A Vision – Simon Armitage + Analysis

A Vision

The future was a beautiful place, once.
Remember the full-blown balsa-wood town
on public display in the Civic Hall.
The ring-bound sketches, artists’ impressions,
blueprints of smoked glass and tubular steel,
board-game suburbs, modes of transportation
like fairground rides or executive toys.
Cities like dreams, cantilevered by light.
And people like us at the bottle-bank
next to the cycle-path, or dog-walking
over tended strips of fuzzy-felt grass,
or motoring home in electric cars,
model drivers. Or after the late show –
strolling the boulevard. They were the plans,
all underwritten in the neat left-hand
of architects – a true, legible script.
I pulled that future out of the north wind
at the landfill site, stamped with today’s date,
riding the air with other such futures,
all unlived in and now fully extinct.

Analysis

Whenever there is a title like this I am led to wonder just what is going on, especially when it comes to my old friend Mr Armitage here. I feel as if I know this man well, after all the years of teaching his poems at GCSE and below and feel that there is a closeness to him for me. I see the words “A Vision,” in bold at the top and think okay, just what does he mean by that? Does he mean the sort of vision that one has of something beautiful, or does he mean that what follows is about somewhere or someone that is simply a vision?

But when I read on, I begin to see just what is happening in the poem. His first line gives us a time frame to work from. He writes that “the future was a beautiful place, once.” When we look back like this we are doing so from the benefit of hindsight [Google to the rescue again?] and so he is possibly being romantic or even sarcastic in his words.

It is as if he is addressing these opening words to someone who is close to him, for he asks the person to “remember the full-blown balsa-wood town” that was “on public display in the Civic Hall.” This would suggest that he is talking about some form of plans that were made up in 3D, alongside a series of “ring-bound sketches, artists’ impressions” and “blueprints of smoked glass and tubular steel.” What is being painted here in the mind is the image of an architect’s plans that are on show.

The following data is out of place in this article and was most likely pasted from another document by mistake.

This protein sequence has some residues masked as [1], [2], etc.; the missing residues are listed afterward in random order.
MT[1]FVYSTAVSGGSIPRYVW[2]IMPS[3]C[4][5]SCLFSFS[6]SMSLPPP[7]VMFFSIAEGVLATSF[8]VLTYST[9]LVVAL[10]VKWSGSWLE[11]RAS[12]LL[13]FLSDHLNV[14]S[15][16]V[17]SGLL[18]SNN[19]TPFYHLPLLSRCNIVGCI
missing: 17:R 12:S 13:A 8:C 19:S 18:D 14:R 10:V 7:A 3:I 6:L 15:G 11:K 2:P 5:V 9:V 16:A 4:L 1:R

Alongside such things are “board-game suburbs, modes of transportation like fairground rides or executive toys.” These are the images and the ideas that are being shown here, a sense of something special being viewed, something that would make an improvement to the life of the town or city that they are living in. As such, what becomes true is that cities are “like dreams,” images and metaphors for something brighter and more glorious in the future.

So far so good, with the image of the city of the future, but then the reader sees that there are people involved in this poem, people who are important to that someone who has created this vision of a glorious future for the place he lives in. There are images of people, miniatures who are “dog-walking over tended strips of fuzzy-felt grass.” They portray a sense of the contentedness that living in this utopia can bring and as such, bring hope where there was once despair. They are, in both senses of the word, “model drivers” in someone else’s mind.

But where there is hope, there is also despair because as much as we see someone “strolling the boulevard,” we also see that these plans have been found at the “landfill site,” a scene of decay and decomposition, where all the rubbish that gets scrapped is sent to in order to decompose into compost or some other material. The neatness of the “legible script” is balanced with the image of the landfill as the poet relates how he “pulled that future out of the north wind at the landfill site.”

In essence, this is a poem of two halves, two sides to how we view our hopes and our futures. We can have all the plans in the world but if they are not acted upon, then what are we left with but decay? In the end, says the poet, there are only two choices, invest in the future and make the right decisions, or end up like these plans; “unlived in and now fully extinct.”

How many times have you had a situation where you have had a choice to make? How many times have you created plans for something? Perhaps those plans have come to fruition and you have been successful? But equally so, perhaps they lie on the waste land of our hopes and dreams; that is the nature and the meaning in this poem.

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